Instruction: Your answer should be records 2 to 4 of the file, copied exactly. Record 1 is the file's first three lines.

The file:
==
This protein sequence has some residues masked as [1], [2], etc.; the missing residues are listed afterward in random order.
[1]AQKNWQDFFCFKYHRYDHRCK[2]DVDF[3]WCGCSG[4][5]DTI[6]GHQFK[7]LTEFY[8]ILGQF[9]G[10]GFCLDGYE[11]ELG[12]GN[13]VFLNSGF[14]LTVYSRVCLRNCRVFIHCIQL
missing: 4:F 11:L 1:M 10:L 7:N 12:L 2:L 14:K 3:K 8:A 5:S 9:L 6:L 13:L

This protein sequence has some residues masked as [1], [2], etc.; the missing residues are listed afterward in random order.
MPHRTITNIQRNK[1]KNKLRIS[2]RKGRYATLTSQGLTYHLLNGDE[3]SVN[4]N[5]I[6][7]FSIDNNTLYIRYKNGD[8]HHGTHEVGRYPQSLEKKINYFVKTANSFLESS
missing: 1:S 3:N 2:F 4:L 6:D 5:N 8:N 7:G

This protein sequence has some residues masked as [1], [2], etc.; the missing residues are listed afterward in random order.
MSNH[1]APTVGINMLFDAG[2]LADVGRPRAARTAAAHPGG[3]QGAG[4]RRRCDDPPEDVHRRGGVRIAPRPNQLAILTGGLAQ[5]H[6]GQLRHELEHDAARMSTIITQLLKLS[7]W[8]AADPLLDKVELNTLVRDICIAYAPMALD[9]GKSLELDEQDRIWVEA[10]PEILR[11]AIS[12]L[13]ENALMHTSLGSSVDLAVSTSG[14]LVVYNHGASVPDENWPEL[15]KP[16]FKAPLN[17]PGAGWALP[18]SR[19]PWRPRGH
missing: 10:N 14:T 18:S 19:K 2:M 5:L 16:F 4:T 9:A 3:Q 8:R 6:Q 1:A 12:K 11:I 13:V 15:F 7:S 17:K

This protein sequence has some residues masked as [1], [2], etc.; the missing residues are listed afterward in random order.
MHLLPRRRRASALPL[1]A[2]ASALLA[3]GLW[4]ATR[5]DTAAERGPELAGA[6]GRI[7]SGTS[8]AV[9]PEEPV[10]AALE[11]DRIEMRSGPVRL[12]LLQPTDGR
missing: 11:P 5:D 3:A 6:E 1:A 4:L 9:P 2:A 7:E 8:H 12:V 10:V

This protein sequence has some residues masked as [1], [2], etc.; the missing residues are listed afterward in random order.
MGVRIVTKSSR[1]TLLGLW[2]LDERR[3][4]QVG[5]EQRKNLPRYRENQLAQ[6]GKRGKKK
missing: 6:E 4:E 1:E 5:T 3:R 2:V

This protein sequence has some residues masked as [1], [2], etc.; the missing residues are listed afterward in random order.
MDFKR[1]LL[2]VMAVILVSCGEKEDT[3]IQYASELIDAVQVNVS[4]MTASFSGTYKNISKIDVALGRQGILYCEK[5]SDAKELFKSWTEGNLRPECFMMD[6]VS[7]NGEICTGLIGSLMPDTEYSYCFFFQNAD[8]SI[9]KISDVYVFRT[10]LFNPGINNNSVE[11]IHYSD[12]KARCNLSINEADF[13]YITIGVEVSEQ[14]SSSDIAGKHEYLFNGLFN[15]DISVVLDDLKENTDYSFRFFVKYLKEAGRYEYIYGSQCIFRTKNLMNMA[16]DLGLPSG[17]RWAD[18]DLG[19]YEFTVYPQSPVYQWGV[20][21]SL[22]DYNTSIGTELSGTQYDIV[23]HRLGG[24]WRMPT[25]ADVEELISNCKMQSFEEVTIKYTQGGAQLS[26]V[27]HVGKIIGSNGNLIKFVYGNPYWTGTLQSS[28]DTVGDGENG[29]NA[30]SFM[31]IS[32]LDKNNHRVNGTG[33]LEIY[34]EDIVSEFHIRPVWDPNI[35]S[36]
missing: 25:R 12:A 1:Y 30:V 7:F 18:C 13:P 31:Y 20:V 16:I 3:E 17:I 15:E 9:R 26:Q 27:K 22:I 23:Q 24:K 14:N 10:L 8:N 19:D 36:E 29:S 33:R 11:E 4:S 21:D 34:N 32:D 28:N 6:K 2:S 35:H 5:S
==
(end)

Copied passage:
This protein sequence has some residues masked as [1], [2], etc.; the missing residues are listed afterward in random order.
MPHRTITNIQRNK[1]KNKLRIS[2]RKGRYATLTSQGLTYHLLNGDE[3]SVN[4]N[5]I[6][7]FSIDNNTLYIRYKNGD[8]HHGTHEVGRYPQSLEKKINYFVKTANSFLESS
missing: 1:S 3:N 2:F 4:L 6:D 5:N 8:N 7:G

This protein sequence has some residues masked as [1], [2], etc.; the missing residues are listed afterward in random order.
MSNH[1]APTVGINMLFDAG[2]LADVGRPRAARTAAAHPGG[3]QGAG[4]RRRCDDPPEDVHRRGGVRIAPRPNQLAILTGGLAQ[5]H[6]GQLRHELEHDAARMSTIITQLLKLS[7]W[8]AADPLLDKVELNTLVRDICIAYAPMALD[9]GKSLELDEQDRIWVEA[10]PEILR[11]AIS[12]L[13]ENALMHTSLGSSVDLAVSTSG[14]LVVYNHGASVPDENWPEL[15]KP[16]FKAPLN[17]PGAGWALP[18]SR[19]PWRPRGH
missing: 10:N 14:T 18:S 19:K 2:M 5:L 16:F 4:T 9:A 3:Q 8:R 6:Q 1:A 12:K 11:I 13:V 15:F 7:S 17:K

This protein sequence has some residues masked as [1], [2], etc.; the missing residues are listed afterward in random order.
MHLLPRRRRASALPL[1]A[2]ASALLA[3]GLW[4]ATR[5]DTAAERGPELAGA[6]GRI[7]SGTS[8]AV[9]PEEPV[10]AALE[11]DRIEMRSGPVRL[12]LLQPTDGR
missing: 11:P 5:D 3:A 6:E 1:A 4:L 9:P 2:A 7:E 8:H 12:V 10:V